most recent close relationship with Cancer was with my friend,
Marlene Marks. She was a weekly columnist for the
Jewish Journal, ad
contributing columnist with the LA Times, an author and a client.
Part of what I am
doing today with my work at Chemo Chicks is in tribute to Marlene.
was one of my first interior design clients here in LA. I was
excited to work with her, as we were both artists with different
skills and ways of communicating our creativity. It was my job to
help her create a more colorful and conducive environment for her
work and her life in her Malibu, California home.
was about two months after we finished our work in her home that
Marlene got sick and her home became her place to recuperate. It
gave me a great feeling of joy to have accomplished what we had
together because I knew how much she was enjoying it, especially
while living with her Cancer.
say “living with cancer” because that is exactly what Marlene
did, until the very end. I saw her fairly often over the 2 years
that she was sick. She came to celebrate Jewish holidays with our
mutual friends, she had a big milestone birthday party and I
delivered chicken soup, Challah bread or a new home accessory
regularly. My time and my relationship with Marlene was always
stimulating. I felt somehow smarter, more talented and more
sophisticated in her presence.
Cancer was first found in her lungs and it was as sudden and out of
nowhere as my Ovarian cancer diagnosis was this past June. She
didn’t smoke, exercised avidly and had no specific habits that
would have made Lung Cancer likely. I could not believe she was
sick. It seemed completely unfair and unjust. Over the next two
years there were times that she was better and times that she was
clearly getting worse.
I was not one of the people she confided in with the full
details of her journey. I did however learn a great deal about her
life with cancer through her newspaper column. She had committed
herself to an ongoing open dialogue of what she was going through,
and how it was affecting her relationships with people, work and her
was through Marlene that I learned for the first time to be honest
and comfortable with someone whose situation scared me. We never
spoke about her being sick, yet we didn’t avoid it either. She
kept herself and her days so full and normal that whether or not she
was sick was just not a necessary conversation. She didn’t avoid
the truth either. If she didn’t feel well on a particular day, she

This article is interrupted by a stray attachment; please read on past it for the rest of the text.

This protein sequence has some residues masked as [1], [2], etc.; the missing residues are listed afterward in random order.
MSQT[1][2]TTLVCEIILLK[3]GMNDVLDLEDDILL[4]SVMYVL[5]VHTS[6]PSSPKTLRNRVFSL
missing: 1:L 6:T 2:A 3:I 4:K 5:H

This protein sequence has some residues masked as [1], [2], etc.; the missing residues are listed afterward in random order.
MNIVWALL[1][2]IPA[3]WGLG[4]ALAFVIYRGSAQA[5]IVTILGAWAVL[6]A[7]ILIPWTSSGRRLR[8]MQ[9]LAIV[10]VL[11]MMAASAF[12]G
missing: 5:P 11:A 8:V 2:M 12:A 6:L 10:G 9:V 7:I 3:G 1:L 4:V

And then kept going.
days of my diagnosis the word got to Marlene and she left me a warm
phone message. I, needless to say, couldn’t help but reference in
my mind Marlene’s illness and compare the days ahead of me to what
she had gone through before my eyes. I was glad to know she was
thinking of me. I imagined that she would be like a “Cancer
Mentor.” I had watched her strength and courage and appreciated
her wit and natural wisdom. Qualities I am determined to emulate.
came to see me in the hospital after my first surgery. She had begun
to run around with her ¼” of hair, looking rather sporty and
energetic. She was the first person to whom I knew I could speak
completely freely, and not hunt for words that wouldn’t scare her,
as everyone around me was pretty concerned and a little
uncomfortable with my humor and candor.
first thing that I said to her was; “what does it all mean? What
is it that I am supposed to have accomplished and if I am not
finished (here on earth) will I know what I am supposed to do next?
And if I die, have I done enough?”
will never forget her response. She said, “Wow, you have already
her way, in one sentence, she made me realize that I had put my
finger on the real question. And she made me feel brilliant as usual
for having done so.
thought that Marlene had lived her life extraordinarily, having
dedicated herself to her writing, as both a creative expression and
as a way to give back to the community, to the world. I didn’t see
myself as having gotten there, yet.
the example that Marlene set for me I understood that the path ahead
of me is to live my life on the next level. It is a level of
intensity, of spirituality, of abundance, of love.
of trusting that the answers will come. This belief has fueled me
every day since.
is no longer with us. She died within two weeks of that visit. She
had to have known when she came to see me that she wasn’t going to
recover. In the end, Marlene drove herself to the hospital, checked
herself in and passed away several days later.
a gift she has given me! Now, I get to survive, and help others on
the same journey.